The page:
Not to mention the labels. ” The mark is calculated on the building, we calculated it on the scale of the district. But this global calculation also questions habits: the goal is to be more efficient and more relevant, not to meet standards. You need a strong political will that does not only respond to economic or financial reasons, and you need to argue for the speech says Brigitte Philippon.
Another common element in medieval projects is joint ownership. After all, two facades instead of four saves time and materials, not to mention energy savings when heating. And the architect who in 2022 doesn’t know how to make a continuous home can change jobs!
These examples are as many elements of reflection that, in addition to the PLU of each individual in his stronghold, should inspire clear instructions from the government on the measures to be taken to favor the future neighborhoods on a human scale with coherent management of the car according to the context. See, for example, what Chambéry could become, since the multi-storey car parks already exist. ***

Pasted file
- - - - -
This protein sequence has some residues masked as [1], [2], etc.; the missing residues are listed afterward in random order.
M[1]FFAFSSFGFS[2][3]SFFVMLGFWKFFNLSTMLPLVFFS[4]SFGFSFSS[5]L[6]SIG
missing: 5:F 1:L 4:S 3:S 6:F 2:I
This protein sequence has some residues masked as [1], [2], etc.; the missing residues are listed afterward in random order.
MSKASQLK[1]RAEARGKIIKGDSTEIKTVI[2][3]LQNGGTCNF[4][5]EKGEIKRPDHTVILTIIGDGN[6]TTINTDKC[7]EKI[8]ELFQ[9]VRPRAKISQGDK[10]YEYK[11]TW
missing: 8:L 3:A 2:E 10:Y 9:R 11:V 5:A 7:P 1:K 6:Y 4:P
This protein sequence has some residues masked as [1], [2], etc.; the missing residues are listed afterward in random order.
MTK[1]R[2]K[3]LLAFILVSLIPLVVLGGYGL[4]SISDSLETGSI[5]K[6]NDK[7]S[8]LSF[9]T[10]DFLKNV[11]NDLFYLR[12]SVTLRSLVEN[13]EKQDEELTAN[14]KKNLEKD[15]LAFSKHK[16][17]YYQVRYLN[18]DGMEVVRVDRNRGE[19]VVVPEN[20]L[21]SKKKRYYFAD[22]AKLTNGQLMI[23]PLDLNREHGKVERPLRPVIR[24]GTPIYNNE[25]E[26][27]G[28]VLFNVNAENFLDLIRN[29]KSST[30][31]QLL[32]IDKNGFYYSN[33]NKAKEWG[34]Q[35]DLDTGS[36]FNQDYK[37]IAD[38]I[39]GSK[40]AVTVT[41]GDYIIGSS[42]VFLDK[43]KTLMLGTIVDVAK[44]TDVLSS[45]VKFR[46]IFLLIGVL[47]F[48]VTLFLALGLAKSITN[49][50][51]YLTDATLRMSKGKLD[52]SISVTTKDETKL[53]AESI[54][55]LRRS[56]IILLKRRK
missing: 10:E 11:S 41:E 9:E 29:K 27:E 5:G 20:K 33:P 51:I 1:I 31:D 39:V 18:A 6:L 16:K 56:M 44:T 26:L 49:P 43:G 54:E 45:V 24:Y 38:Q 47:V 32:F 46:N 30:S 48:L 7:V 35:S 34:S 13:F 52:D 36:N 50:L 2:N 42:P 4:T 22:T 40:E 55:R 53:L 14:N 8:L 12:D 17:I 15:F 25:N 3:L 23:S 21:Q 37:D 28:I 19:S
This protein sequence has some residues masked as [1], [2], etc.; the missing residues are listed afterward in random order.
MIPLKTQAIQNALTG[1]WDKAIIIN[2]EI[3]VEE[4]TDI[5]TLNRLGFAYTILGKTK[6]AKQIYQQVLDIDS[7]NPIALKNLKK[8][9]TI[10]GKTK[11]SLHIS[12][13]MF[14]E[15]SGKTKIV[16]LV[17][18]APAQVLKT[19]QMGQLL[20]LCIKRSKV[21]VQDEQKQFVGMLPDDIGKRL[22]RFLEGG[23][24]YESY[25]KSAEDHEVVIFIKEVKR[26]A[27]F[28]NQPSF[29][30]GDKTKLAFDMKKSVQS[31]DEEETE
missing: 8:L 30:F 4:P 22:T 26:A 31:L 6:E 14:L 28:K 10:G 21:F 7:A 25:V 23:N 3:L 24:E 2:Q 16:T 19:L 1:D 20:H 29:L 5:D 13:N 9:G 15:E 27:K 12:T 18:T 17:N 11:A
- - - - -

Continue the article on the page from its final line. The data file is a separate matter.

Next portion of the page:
Car, no car? The answer to this question is political. If this five-year period will be green or not, according to Vulcan ex-Jupiter, which city tomorrow? What neighborhoods will come out of the ground in five or six years with the decisions made today? Still, since the apocalypse will not occur if the politicians get their act together, a rapid development of urban planning is possible. Who would have thought just a few years ago that bike lanes would suddenly change our perception of the city? It is therefore sufficient to simply redistribute the space. If it is also on a human scale and welcoming, Byzantium!
*Read our article An island’s possibilities in Seine-Saint-Denis
** Read In Baillargues, Hérault, A+Architecture confirms modern urban continuity
*** Read our article Hérault-Arnod designs the Ravet car park in Chambéry